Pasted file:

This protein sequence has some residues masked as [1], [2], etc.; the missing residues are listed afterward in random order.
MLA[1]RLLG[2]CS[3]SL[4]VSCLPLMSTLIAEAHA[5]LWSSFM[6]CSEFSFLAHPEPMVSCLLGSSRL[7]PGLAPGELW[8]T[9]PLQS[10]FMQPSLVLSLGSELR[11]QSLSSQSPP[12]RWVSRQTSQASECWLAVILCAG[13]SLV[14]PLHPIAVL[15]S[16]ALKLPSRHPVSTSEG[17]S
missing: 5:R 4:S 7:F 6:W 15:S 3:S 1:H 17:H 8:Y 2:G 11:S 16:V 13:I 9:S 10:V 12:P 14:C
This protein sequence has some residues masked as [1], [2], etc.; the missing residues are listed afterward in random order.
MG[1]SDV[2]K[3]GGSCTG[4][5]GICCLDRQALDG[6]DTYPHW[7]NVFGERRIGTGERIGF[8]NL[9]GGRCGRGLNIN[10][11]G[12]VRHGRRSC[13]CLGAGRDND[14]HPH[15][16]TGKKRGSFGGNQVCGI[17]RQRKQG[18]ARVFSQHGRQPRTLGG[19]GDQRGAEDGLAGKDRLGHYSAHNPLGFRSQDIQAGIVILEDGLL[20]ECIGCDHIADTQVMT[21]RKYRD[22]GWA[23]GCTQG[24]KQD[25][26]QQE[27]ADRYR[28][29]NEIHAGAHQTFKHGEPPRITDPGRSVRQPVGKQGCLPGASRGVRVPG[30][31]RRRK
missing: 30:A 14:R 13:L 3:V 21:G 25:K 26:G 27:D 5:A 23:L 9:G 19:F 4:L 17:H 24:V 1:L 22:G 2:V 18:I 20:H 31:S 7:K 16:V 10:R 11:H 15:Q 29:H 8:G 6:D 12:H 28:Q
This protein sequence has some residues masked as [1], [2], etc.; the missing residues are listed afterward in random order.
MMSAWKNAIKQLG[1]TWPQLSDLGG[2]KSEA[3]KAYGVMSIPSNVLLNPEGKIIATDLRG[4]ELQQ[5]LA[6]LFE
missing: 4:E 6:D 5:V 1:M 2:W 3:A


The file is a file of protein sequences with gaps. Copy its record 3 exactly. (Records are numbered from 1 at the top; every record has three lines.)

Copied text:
This protein sequence has some residues masked as [1], [2], etc.; the missing residues are listed afterward in random order.
MMSAWKNAIKQLG[1]TWPQLSDLGG[2]KSEA[3]KAYGVMSIPSNVLLNPEGKIIATDLRG[4]ELQQ[5]LA[6]LFE
missing: 4:E 6:D 5:V 1:M 2:W 3:A